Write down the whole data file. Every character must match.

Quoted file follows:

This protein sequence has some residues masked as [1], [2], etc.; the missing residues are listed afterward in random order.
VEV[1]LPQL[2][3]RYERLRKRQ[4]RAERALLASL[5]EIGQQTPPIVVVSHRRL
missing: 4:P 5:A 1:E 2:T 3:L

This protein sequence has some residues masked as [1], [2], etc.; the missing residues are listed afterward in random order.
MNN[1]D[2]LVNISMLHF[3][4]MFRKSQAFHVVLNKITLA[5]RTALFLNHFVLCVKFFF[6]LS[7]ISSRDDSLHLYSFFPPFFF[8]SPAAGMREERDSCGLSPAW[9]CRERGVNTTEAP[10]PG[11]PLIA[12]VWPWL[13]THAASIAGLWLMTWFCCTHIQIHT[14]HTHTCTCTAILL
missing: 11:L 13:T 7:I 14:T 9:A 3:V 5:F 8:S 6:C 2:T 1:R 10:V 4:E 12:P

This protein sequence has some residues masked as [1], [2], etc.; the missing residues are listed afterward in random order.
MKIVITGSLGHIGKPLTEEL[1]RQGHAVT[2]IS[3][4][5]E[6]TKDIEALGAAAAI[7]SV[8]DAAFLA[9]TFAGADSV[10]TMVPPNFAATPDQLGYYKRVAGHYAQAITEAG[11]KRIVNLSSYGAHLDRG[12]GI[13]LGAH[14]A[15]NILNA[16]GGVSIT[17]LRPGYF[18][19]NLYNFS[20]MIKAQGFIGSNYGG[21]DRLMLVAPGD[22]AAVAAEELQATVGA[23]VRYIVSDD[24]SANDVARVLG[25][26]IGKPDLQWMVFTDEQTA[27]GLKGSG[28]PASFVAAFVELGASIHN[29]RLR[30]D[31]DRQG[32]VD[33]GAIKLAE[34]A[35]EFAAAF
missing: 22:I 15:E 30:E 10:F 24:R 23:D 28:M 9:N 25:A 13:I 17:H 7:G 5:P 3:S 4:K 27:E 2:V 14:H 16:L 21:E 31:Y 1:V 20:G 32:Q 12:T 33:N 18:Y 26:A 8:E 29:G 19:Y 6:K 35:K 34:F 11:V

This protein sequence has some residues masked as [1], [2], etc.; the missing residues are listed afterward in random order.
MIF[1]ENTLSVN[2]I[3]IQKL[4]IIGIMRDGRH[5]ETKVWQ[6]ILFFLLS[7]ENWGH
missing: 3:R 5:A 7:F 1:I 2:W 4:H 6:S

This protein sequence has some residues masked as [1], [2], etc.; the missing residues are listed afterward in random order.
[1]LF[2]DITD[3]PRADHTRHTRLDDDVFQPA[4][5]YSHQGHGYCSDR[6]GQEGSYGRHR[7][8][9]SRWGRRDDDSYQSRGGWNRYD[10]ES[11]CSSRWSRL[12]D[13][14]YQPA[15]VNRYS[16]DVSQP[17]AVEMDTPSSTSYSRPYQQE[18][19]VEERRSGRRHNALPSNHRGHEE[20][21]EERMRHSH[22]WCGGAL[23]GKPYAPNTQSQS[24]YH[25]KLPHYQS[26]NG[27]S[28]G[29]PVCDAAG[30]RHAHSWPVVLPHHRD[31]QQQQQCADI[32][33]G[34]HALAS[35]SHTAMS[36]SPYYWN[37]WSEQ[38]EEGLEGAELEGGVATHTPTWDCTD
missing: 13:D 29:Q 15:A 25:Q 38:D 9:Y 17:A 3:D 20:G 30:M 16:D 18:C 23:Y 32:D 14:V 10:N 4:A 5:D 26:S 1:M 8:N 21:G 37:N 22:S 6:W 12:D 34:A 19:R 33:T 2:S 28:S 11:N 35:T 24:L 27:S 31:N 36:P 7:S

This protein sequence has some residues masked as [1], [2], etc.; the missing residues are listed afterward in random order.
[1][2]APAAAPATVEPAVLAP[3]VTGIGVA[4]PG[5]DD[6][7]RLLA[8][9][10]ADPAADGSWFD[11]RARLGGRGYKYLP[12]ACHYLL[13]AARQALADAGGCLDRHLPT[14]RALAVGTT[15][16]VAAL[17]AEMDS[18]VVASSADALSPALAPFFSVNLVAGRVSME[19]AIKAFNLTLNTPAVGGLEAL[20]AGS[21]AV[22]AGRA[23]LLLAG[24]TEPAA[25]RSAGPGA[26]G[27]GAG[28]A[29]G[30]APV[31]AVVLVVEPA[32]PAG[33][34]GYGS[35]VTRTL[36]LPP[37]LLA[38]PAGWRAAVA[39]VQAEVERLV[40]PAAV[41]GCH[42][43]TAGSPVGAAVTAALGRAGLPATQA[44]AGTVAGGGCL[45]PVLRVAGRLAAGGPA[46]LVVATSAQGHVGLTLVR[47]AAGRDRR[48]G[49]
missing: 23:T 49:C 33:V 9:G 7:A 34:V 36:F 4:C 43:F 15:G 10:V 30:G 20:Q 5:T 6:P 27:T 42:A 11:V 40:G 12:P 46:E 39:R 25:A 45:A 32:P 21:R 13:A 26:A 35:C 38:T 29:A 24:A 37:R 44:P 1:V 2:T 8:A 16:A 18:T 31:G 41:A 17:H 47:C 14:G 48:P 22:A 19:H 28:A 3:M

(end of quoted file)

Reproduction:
This protein sequence has some residues masked as [1], [2], etc.; the missing residues are listed afterward in random order.
VEV[1]LPQL[2][3]RYERLRKRQ[4]RAERALLASL[5]EIGQQTPPIVVVSHRRL
missing: 4:P 5:A 1:E 2:T 3:L

This protein sequence has some residues masked as [1], [2], etc.; the missing residues are listed afterward in random order.
MNN[1]D[2]LVNISMLHF[3][4]MFRKSQAFHVVLNKITLA[5]RTALFLNHFVLCVKFFF[6]LS[7]ISSRDDSLHLYSFFPPFFF[8]SPAAGMREERDSCGLSPAW[9]CRERGVNTTEAP[10]PG[11]PLIA[12]VWPWL[13]THAASIAGLWLMTWFCCTHIQIHT[14]HTHTCTCTAILL
missing: 11:L 13:T 7:I 14:T 9:A 3:V 5:F 8:S 6:C 2:T 1:R 10:V 4:E 12:P

This protein sequence has some residues masked as [1], [2], etc.; the missing residues are listed afterward in random order.
MKIVITGSLGHIGKPLTEEL[1]RQGHAVT[2]IS[3][4][5]E[6]TKDIEALGAAAAI[7]SV[8]DAAFLA[9]TFAGADSV[10]TMVPPNFAATPDQLGYYKRVAGHYAQAITEAG[11]KRIVNLSSYGAHLDRG[12]GI[13]LGAH[14]A[15]NILNA[16]GGVSIT[17]LRPGYF[18][19]NLYNFS[20]MIKAQGFIGSNYGG[21]DRLMLVAPGD[22]AAVAAEELQATVGA[23]VRYIVSDD[24]SANDVARVLG[25][26]IGKPDLQWMVFTDEQTA[27]GLKGSG[28]PASFVAAFVELGASIHN[29]RLR[30]D[31]DRQG[32]VD[33]GAIKLAE[34]A[35]EFAAAF
missing: 22:I 15:E 30:E 10:F 24:R 23:D 28:M 9:N 25:A 13:I 17:H 7:G 5:P 3:S 4:K 27:E 2:V 14:H 16:L 21:E 31:Y 1:V 20:G 32:Q 12:T 33:N 18:Y 26:A 8:E 29:G 19:Y 6:K 35:K 34:F 11:V

This protein sequence has some residues masked as [1], [2], etc.; the missing residues are listed afterward in random order.
MIF[1]ENTLSVN[2]I[3]IQKL[4]IIGIMRDGRH[5]ETKVWQ[6]ILFFLLS[7]ENWGH
missing: 3:R 5:A 7:F 1:I 2:W 4:H 6:S

This protein sequence has some residues masked as [1], [2], etc.; the missing residues are listed afterward in random order.
[1]LF[2]DITD[3]PRADHTRHTRLDDDVFQPA[4][5]YSHQGHGYCSDR[6]GQEGSYGRHR[7][8][9]SRWGRRDDDSYQSRGGWNRYD[10]ES[11]CSSRWSRL[12]D[13][14]YQPA[15]VNRYS[16]DVSQP[17]AVEMDTPSSTSYSRPYQQE[18][19]VEERRSGRRHNALPSNHRGHEE[20][21]EERMRHSH[22]WCGGAL[23]GKPYAPNTQSQS[24]YH[25]KLPHYQS[26]NG[27]S[28]G[29]PVCDAAG[30]RHAHSWPVVLPHHRD[31]QQQQQCADI[32][33]G[34]HALAS[35]SHTAMS[36]SPYYWN[37]WSEQ[38]EEGLEGAELEGGVATHTPTWDCTD
missing: 13:D 29:Q 15:A 25:Q 38:D 9:Y 17:A 3:D 20:G 30:M 16:D 18:C 23:Y 32:D 14:V 10:N 4:A 5:D 26:S 1:M 8:N 21:G 37:N 22:S 6:W 12:D 34:A 19:R 33:T 2:S 28:S 11:N 35:T 24:L 27:S 31:N 36:P 7:S

This protein sequence has some residues masked as [1], [2], etc.; the missing residues are listed afterward in random order.
[1][2]APAAAPATVEPAVLAP[3]VTGIGVA[4]PG[5]DD[6][7]RLLA[8][9][10]ADPAADGSWFD[11]RARLGGRGYKYLP[12]ACHYLL[13]AARQALADAGGCLDRHLPT[14]RALAVGTT[15][16]VAAL[17]AEMDS[18]VVASSADALSPALAPFFSVNLVAGRVSME[19]AIKAFNLTLNTPAVGGLEAL[20]AGS[21]AV[22]AGRA[23]LLLAG[24]TEPAA[25]RSAGPGA[26]G[27]GAG[28]A[29]G[30]APV[31]AVVLVVEPA[32]PAG[33][34]GYGS[35]VTRTL[36]LPP[37]LLA[38]PAGWRAAVA[39]VQAEVERLV[40]PAAV[41]GCH[42][43]TAGSPVGAAVTAALGRAGLPATQA[44]AGTVAGGGCL[45]PVLRVAGRLAAGGPA[46]LVVATSAQGHVGLTLVR[47]AAGRDRR[48]G[49]
missing: 23:T 49:C 33:V 9:G 7:A 34:V 36:F 4:C 43:F 15:G 10:V 30:G 20:Q 5:T 6:P 27:T 42:A 11:V 40:G 12:P 46:E 39:R 25:A 45:A 32:P 21:R 13:A 26:A 35:C 38:T 29:A 24:A 37:R 44:P 1:V 2:T 8:A 16:A 18:T 31:G 41:A 17:H 47:C 14:G 48:P 22:A 19:H 28:A 3:M